How would you like your home transformed into an indoor green labyrinth? Greenworks is a Swedish studio with an unusual company profile: they create customized indoor green walls and decorations. From mobile plant panels to framed plant screens with lighting effects, this idea can bring a fresh touch to any apartment or public space. According to the producers, you can either buy your own wall and see to the maintenance yourself or they can set up a leasing contract with a well-reputed plant-service-company that will take care of water filling, nutrition, cleaning and replanting with a guarantee promising that the wall always looks healthy. We imagine this would be a great solution for an office building. The advantages of having such a green wall? Air cleaning, humidification, evaporation of the air, aesthetic impressions, sound absorbing, the distinct symbol of having a unique profile and appreciations from visitors are just a few benefits listed by the people at Greenworks.
sexta-feira, 10 de junho de 2011
Magazine advertising looks increasingly quaint these days in the ever-more-flashy world of social, mobile, TV and cinema. But some print ads aren't just sitting there looking foolish. They're mad as hell, and they're not going to take it anymore. Below, check out 10 print ads that have more to offer than good looks and great copy.
The Airbag Ad
Hit the car on the opening page, and an actual airbag inflates on the spread inside. Ad agency Loducca made 50,000 of these things for a Brazilian magazine.
The Talking Ad
QR codes got dictators talking in a recent print ads from the free-press advocacy group Reporters Without Borders. You scan the QR code with your iPhone, then place the phone over the leader's mouth. The mouth starts talking—but it's the voice of a journalist discussing media censorship in that country.
The Solar-Powered Ad
This print ad promoted green energy by being solar-powered itself. In the magazine, it's just a black-and-white sketch. But held up to sunlight, it blossoms into full color.
The Bottle-Opener Ad
Follow the instructions on this ad, and you can use the flimsy piece of paper to open a bottle of Carlsberg. Useful!
The Edible Ad
Volkswagen cooked up a lovely little ad you can eat, and placed it in Auto Trader magazine. The ingredients are listed on the side as "glutinous rice flour, water, salt, propylene glycol, FD&C colour, glycerine." OK, kind of gross.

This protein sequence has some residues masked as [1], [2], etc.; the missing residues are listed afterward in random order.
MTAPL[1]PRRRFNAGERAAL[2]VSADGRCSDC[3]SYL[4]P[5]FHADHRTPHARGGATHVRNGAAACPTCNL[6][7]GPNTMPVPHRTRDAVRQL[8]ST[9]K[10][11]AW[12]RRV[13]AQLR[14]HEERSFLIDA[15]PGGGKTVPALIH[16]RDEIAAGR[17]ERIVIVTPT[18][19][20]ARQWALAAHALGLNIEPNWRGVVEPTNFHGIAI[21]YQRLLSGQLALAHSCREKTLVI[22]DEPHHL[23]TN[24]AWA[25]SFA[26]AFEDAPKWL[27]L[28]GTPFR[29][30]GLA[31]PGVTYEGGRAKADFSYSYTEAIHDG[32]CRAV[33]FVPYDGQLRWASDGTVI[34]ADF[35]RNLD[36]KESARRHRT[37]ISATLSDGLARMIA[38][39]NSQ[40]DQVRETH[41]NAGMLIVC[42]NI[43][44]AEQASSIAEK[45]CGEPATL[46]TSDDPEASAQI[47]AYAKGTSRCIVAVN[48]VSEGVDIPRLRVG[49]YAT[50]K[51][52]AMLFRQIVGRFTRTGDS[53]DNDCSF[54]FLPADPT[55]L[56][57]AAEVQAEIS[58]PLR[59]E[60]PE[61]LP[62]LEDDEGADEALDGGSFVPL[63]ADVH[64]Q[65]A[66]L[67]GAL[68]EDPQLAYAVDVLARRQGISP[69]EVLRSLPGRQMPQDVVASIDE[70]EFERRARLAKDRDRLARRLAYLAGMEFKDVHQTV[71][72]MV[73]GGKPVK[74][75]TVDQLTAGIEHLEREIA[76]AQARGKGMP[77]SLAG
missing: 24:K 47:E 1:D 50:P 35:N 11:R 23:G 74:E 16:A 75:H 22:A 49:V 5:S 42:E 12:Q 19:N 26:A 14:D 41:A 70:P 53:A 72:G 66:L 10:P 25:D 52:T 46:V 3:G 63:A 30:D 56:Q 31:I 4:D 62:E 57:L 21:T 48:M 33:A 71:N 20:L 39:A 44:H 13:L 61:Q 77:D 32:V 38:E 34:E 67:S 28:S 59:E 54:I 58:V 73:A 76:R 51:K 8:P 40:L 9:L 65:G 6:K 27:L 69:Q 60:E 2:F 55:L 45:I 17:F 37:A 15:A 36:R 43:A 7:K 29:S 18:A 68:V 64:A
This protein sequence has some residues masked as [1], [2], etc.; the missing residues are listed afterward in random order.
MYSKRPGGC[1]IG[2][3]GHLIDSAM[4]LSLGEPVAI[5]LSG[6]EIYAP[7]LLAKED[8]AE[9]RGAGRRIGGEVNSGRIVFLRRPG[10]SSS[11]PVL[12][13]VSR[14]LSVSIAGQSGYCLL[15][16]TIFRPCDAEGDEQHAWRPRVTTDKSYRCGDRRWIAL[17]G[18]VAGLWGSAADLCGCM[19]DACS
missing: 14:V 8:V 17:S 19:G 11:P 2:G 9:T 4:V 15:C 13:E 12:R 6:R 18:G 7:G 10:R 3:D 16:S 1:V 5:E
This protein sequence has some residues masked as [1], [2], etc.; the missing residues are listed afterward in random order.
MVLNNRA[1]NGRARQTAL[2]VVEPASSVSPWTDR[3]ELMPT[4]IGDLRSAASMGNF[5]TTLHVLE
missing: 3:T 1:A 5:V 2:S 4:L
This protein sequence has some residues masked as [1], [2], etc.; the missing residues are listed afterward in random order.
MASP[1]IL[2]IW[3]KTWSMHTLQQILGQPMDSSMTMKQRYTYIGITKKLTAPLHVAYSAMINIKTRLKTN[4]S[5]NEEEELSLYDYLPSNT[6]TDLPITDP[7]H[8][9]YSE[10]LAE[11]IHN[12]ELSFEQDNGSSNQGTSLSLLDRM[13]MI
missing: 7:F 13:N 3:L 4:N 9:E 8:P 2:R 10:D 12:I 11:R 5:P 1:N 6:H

The Bra-Tightening Ad
This Wonderbra ad lets you do a little imprompu boob cinching—a nice little pick-me-up when you're in the middle of a boring article.
The Bubble-Gum Ad
Simple and fun.
The Test-Drive Ad
This Norwegian ad for Volkswagen showed a long stretch of road (in summer and winter versions) and told readers to download an app that lets you "drive" a car on the road by hovering your iPhone over it. You could test three different features of the vehicle—lane assist, adaptive lights and cruise control.
The Sunbather's Ad
Just what you need—a suntan-lotion ad that comes with a handy way to completely cook your face off.
The Sticky Ad
A fertility clinic in Australia placed an ad in FHM that caused the magazine's pages to stick together. When unstuck, the pages revealed a woman posing in lingerie, along with the line, "Don't waste your sperm." The message being—donate it at the Repromed fertility clinic instead.
sábado, 4 de junho de 2011
The spectacular Leaf House was designed by Mareines + Patalano Arquitetura and is located in Angra dos Reis, close to Rio de Janeiro, Brazil. Its unique design is said to be inspired by Brazil’s Indian architecture and was envisioned in a way that counteracts the humid and hot climate which characterisez the area. Stretching over a surface of 8,600 square feet, this original looking beach home is covered by a giant leaf-shaped roof that isolates the building: “The roof protects from the hot sun all the enclosed spaces of the house as the in-between open spaces, truly the most important ones. These in-between open spaces represent the essence of the design. They are the social areas, where the the owner of the house and his guests spend most of their time. The very generous heights of these spaces, which varies from 3 to 9 meters, allow the SE trade winds from the sea to pass perfectly longitudinally trough the building, providing natural ventilation and and passive cooling both to the enclosed and open spaces.
There are no corridors and inside and outside are almost fused. Many sliding doors, most glazed, open up the enclosed spaces and let the sea breeze in. The landscape is everywhere on the ground floor, and the curvy swimming pool snakes into the house. When it passes below the formal dining room, it turns into a pond with aquatic plants and fishes, reaching the rear “veranda”. This veranda is a resting space with five Brazil’s Indian’s style hammocks. Mareines + Patalano Arquitetura calls this space “ Brazilian lounge”. Do you find this design appealing or too unconventional?